In my experience, lack of willingness to be accountable is one of the leading “business” reasons for executives resigning or getting fired.  I write “business” reasons to set them apart from non-work related matters.  Here are some red flags for non-accountability:

  1. Failure to communicate in terms that are clear and concise. This might be a sign of communication inability or just dancing around lack of good results.
  2. Failure to give explanations that make business sense. I have seen this from engineering heads, for example.  Even for complex engineering problems the head of engineering needs to be able to explain to the rest of the team what those problems are and how they are being solved.
  3. Failure of a sales executive to talk actual numbers ALL the time. This is a big one.  To have any credibility, the head of sales must be crazily numbers focused. Building customer relationships only goes so far – getting orders is what counts ultimately.
  4. Hearing “almost done” too many times.  Almost done = not done.
  5. Inability to deliver simple things to CEO after repeated requests.  This needs no explanation.

I would love to see some more red flags in the comments so please chime in.  If you see red flags, act quickly, which is often very hard to do.

Sorkin and Smith (two very prominent Cornellians)

This morning I read “Dealbook” like I do every morning.  Andrew Ross Sorkin at the NYT created Dealbook many years ago.  He happens to be a Cornell alum (irrelevant to this post but nice to point out), and still is one of the primary writers of Dealbook.

Terrible racist acts have stunned most of us over the last few weeks. Andrew reprinted a memo in Dealbook today that Robert Smith, founder of Vista Equity Partners, wrote to his firm’s employees over the weekend.  Robert Smith is also a Cornell alum (also irrelevant to this post but nice to point out). If you have not already read the memo, please read it. I have nothing to add – it says it all.  Thanks.

Dear Vista Family,

This has been a heartbreaking and painful week for America and a reminder that in our endless pursuit of a “more perfect union,” a great deal of work remains.

When I see the face of George Floyd, Ahmaud Arbery, or Christian Cooper, I see myself as a young man; I see the faces of my children; and I am reminded of the many times in my life when I have been judged not by my character, but by my skin color. I am not alone. I have heard from many of you that you have been deeply moved by these events, and I did not want them to pass without sharing a few thoughts with you.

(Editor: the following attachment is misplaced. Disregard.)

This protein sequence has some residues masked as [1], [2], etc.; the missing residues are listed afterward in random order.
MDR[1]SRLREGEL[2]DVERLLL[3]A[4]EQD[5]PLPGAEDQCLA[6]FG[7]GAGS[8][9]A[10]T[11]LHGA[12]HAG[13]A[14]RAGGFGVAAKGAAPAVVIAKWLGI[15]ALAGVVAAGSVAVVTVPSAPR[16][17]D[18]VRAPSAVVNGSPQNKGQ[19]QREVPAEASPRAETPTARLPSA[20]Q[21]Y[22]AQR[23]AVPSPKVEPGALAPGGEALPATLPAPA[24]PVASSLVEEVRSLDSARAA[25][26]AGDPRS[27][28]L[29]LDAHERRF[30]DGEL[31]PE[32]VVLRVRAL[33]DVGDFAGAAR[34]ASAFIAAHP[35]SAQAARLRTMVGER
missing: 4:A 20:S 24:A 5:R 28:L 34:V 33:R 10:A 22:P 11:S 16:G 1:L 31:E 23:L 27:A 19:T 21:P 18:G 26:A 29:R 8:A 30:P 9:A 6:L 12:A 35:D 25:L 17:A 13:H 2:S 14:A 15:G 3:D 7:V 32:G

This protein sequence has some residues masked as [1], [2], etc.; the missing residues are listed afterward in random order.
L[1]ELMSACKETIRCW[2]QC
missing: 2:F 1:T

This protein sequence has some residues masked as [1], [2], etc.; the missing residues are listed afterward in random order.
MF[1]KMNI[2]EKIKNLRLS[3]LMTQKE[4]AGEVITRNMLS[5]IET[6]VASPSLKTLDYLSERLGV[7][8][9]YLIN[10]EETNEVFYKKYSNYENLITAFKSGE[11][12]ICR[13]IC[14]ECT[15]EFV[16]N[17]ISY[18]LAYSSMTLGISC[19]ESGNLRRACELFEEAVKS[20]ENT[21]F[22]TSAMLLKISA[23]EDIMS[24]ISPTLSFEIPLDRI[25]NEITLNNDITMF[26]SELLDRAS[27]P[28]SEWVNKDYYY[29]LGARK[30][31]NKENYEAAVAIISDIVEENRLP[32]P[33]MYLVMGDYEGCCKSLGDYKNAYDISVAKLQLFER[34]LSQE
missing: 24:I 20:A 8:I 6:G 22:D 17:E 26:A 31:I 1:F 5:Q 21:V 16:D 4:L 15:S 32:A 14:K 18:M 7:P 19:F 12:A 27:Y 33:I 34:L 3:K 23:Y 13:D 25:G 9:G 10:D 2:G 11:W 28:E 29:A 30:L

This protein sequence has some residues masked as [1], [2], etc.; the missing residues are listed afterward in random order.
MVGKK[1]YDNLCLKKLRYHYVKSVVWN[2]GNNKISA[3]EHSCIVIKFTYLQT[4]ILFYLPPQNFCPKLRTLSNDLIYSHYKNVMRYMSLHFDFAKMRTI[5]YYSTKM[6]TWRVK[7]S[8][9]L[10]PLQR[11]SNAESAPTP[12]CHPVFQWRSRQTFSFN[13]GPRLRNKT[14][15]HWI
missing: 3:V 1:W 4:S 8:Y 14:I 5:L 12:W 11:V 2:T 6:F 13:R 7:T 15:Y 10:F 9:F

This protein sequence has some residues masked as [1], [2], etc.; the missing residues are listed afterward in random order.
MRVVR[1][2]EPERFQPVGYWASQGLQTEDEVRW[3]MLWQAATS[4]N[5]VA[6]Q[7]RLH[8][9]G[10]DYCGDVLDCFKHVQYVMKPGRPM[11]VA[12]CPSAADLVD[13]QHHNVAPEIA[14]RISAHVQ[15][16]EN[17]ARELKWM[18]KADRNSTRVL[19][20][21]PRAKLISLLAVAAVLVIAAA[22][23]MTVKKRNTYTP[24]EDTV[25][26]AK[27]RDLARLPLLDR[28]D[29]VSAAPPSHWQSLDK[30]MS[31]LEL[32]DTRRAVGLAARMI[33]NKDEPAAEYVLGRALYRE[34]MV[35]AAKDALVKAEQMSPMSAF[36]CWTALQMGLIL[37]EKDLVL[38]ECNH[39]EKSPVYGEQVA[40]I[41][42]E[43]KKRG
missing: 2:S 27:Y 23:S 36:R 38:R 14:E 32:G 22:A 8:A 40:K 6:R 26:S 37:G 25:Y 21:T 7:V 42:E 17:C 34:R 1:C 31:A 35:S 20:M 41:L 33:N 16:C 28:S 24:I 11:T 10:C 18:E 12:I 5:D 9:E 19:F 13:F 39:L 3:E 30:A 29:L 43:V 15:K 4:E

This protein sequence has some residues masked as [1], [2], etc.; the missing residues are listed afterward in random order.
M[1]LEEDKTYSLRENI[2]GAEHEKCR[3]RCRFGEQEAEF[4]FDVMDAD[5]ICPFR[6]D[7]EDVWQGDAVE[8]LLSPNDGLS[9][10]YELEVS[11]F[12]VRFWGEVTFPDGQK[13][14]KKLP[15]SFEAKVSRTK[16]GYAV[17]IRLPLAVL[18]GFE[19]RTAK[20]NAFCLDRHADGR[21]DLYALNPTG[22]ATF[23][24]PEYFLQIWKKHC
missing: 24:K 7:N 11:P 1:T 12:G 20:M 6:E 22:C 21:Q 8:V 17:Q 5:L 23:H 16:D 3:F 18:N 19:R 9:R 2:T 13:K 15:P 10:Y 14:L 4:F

I can still vividly recall the pain I felt as a youth when I found my mother and father comforting each other as they just learned that my uncle was shot dead, by a white gas station attendant. I was quite confused by this as my uncle, who had just received his masters degree and was recently married, was quite excited about having landed a job with the State of Colorado inspecting various facilities across the state. Apparently this gas station attendant couldn’t imagine why an African American would have a state gas card and felt the appropriate action was to shoot and kill him. This was almost 50 years ago, and the pain still lingers.

In so many ways, this is a better, stronger, more inclusive country than it has ever been. In other ways, progress still feels so elusive. There is still so much hate, bigotry, anger, violence, and misunderstanding in our society that’s a lot harder to overlook after the events of this week.

It’s natural to feel helpless in light of the events we’re seeing in the news. Each of us has to choose to overcome. Each of us can embrace the words that Dr. King spoke in a sermon in Montgomery, Alabama, in 1957. He said, “We must discover the redemptive power of love. And when we discover that, we will be able to make of this old world a new world.”

We may not be able to mend all the broken parts of our society immediately, but we can each contribute the love and understanding in our hearts and in our souls to our families and our communities. Take the time to reach out to the communities that are grieving most, and let them know that you support them and we are one.

Let’s each of us hold the people we love a little tighter this weekend, and do our part to make of this old world a new world. We have work to do.

With love and gratitude,

Robert